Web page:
Beyond the Review: Sophia Hembeck on ‘To Remember, To Reclaim: Archives for Future Love’

We are honoured to publish this reflection as part of Take One Action’s ‘Beyond the Review‘ initiative, supported by the Year of Stories 2022 Community Stories Fund. In August 2022, we hosted a two-part workshop – delivered by by gal-dem’s First Person editor, film critic and author Katie Goh – that invited participants to explore the way personal writing and film criticism can meet. Born out of the workshops, these commissions invite a reflection on the connections between local struggles and global realities in the TOAFF22 programme, while showcasing the talent and insight of the authors and supporting the development of their own practice.

For this instalment, Sophia Hembeck has written a reflection on our shorts programme To Remember, To Reclaim: Archives for Future Love, screening online as part of #TOAFF22 between 21-30 October:

We leave a part of ourselves in the places we inhabit. Weaving, molding, writing, claiming, connecting, plowing, cutting, reassembling, narrating, attaching our bodies, our stories to the space around us. In the short film program To Remember, To Reclaim: Archives for Future Love, we see women inhabiting places like the dark waters of a Scottish Loch, a lonely hut in the Colombian desert, memories of a childhood now erased by war, memories of a colonial boarding school, and the hostile environment of immigration laws.

The word “to inhabit” derives from the Latin habitāre, to inhabit, from habēre, to have, or to hold: to be present in. It is the common thread that weaves through all of the short films. That and a sense of resilience, of staying present even when places start to be uninhabitable. Having broken up with someone two months ago, which has left me without a home all summer, sleeping on friends’ couches, it felt visceral to see these women inhabiting their places, their lives really.

When Caitlin McMullan in “First Step Swim” glides through the water, not every viewer might see right away that one of her legs end at her knee; the rest is missing. Her dark swimsuit is enmeshed with the dark surface of the lake, erasing the limits of her body, where it starts and ends, almost transforming herself into a part of the water, a hybrid, a movement, like a wave. It reminds me of my own cold water therapy I did for two weeks while I was staying at a friend’s house that was close to the beach. Every morning I would check the tide chart, put on my swimsuit, and walk into the cold water. Trusting that somehow it would wash away my heartbreak and that by simply being in the cold, in motion I would also be able to cross the tumultuous sea inside myself. There’s something majestic about a person swimming alone. McMullan’s aloneness, the fact that nobody else is seen, neither human nor animal, suggests that the Loch is hers. That she can make it (on) her own, by simply being.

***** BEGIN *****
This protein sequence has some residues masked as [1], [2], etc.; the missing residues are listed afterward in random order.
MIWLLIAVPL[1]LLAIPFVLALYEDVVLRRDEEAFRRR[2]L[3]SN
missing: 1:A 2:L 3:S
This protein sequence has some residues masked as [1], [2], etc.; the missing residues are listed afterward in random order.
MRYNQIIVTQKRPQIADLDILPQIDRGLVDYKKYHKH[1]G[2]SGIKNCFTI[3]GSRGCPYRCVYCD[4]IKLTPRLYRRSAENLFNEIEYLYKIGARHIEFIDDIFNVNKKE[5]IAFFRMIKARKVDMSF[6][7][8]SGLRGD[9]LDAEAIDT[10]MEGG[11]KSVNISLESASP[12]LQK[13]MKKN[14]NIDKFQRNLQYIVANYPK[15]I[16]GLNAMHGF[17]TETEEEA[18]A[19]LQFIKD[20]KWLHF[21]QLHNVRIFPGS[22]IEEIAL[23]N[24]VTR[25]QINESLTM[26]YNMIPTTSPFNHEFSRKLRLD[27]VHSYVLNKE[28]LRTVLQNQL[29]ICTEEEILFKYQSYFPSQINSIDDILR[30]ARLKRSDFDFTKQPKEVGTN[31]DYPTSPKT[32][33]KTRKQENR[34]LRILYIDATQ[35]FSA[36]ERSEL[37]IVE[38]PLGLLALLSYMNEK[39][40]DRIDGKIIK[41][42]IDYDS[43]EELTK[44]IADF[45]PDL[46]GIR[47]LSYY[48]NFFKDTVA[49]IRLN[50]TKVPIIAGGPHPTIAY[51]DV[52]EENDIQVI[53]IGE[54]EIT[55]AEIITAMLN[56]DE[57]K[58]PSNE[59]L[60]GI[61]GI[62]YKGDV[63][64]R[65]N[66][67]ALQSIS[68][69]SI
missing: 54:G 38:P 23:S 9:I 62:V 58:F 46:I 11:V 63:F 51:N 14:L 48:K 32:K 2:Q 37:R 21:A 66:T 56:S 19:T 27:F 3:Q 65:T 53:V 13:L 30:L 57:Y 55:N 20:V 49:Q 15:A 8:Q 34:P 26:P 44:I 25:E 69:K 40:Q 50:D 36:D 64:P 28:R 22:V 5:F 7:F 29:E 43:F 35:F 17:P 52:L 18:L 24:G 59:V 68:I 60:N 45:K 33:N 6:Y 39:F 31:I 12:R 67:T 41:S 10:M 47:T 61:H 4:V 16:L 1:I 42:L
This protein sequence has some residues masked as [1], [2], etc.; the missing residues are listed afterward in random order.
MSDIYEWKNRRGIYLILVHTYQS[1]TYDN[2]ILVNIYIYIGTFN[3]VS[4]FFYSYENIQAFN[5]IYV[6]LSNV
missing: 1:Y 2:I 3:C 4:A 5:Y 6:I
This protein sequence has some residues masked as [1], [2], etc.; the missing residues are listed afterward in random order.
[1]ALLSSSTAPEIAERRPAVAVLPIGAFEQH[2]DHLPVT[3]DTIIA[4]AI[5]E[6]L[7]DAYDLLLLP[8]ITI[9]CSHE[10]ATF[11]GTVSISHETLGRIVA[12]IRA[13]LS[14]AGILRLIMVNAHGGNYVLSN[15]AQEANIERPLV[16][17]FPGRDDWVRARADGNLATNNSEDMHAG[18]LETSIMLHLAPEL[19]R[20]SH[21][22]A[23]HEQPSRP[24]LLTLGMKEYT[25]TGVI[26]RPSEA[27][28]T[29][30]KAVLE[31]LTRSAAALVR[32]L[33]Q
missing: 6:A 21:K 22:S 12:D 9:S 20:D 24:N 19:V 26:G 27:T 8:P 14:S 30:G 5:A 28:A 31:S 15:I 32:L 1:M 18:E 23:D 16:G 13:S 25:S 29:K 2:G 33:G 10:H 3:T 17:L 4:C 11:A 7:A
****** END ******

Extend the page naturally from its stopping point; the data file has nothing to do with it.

In contrast to this privilege of having the right to roam, others have to fight for their right to simply exist in a place. In the fiction short film “For Love”, a queer Nigerian couple is facing the reality of the hostile law enforcement of the British Home Office. One of them without documentation hiding under a bed shaking with fear as immigration officers are raiding their flat is coming to a bitter realisation: “I am not doing this anymore!” she shouts at her lover after the officers have left. For three years she has lived in fear, hiding every time. “This isn’t life,” she says crying. As a remedy, a fantasy to hold on to, the couple decides to get married before reality strikes back again. They dress up, invite their friends, they sing, and dance in slow motion creating a memory of a commitment that would unfortunately not uphold in the face of the law. However, it does for them, and so when we see her leave walking towards the building of the Home Office, to surrender herself, we know at least they inhabit, they hold each other. The film ends with her lover waiting in front of the Home Office, till the lights go off; it feels endless and yet hopeful. And I wish that one day, someone would wait for me the same way.

The transformative power of love is also present in “Two-Spirit”, a documentary short about Georgina, a Trans woman living in an indigenous community in Columbia who is trying to get her house connected to the electric network. “I want to see in the dark,” she says. To have a presence. Seen at best as a strange appearance and at worst as an evil force by the other villagers, she only has love for her community and herself. She teaches me to be compassionate even when she recalls how villagers have burned down her hut in the past, even when faced with irrational violence.

That memories are also places we can inhabit are shown in the two films: “Born in Damascus” and “An Ode to a Time I Loved Bread”. Both deal with memory and the places that no longer exist. Trying to inhabit them again, to hold them by revisiting old films and photographs, re-telling stories with a sense of saying: I am here, I am still here.

And it is something that I want to hold onto, that I want to inhabit indefinitely. Now that my life as I knew it has become a memory as well.

It’s in the fast strokes of gliding through water, in the walk into the unknown at the British Home Office quarters, the revisiting of memories and re-telling of stories, and in that last image of Georgina’s hut at night: a single light bulb finally shining brightly.

– Still here. Still present.